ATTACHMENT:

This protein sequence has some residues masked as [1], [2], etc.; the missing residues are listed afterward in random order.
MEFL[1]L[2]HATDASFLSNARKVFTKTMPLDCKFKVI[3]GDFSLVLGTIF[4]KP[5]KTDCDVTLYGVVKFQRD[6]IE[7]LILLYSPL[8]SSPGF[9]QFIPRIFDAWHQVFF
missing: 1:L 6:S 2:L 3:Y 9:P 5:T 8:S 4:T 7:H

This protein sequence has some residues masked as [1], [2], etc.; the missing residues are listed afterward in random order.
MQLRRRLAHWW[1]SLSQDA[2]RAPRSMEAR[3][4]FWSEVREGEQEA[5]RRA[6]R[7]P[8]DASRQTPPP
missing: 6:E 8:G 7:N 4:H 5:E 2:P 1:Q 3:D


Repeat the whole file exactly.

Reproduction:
This protein sequence has some residues masked as [1], [2], etc.; the missing residues are listed afterward in random order.
MEFL[1]L[2]HATDASFLSNARKVFTKTMPLDCKFKVI[3]GDFSLVLGTIF[4]KP[5]KTDCDVTLYGVVKFQRD[6]IE[7]LILLYSPL[8]SSPGF[9]QFIPRIFDAWHQVFF
missing: 1:L 6:S 2:L 3:Y 9:P 5:T 8:S 4:T 7:H

This protein sequence has some residues masked as [1], [2], etc.; the missing residues are listed afterward in random order.
MQLRRRLAHWW[1]SLSQDA[2]RAPRSMEAR[3][4]FWSEVREGEQEA[5]RRA[6]R[7]P[8]DASRQTPPP
missing: 6:E 8:G 7:N 4:H 5:E 2:P 1:Q 3:D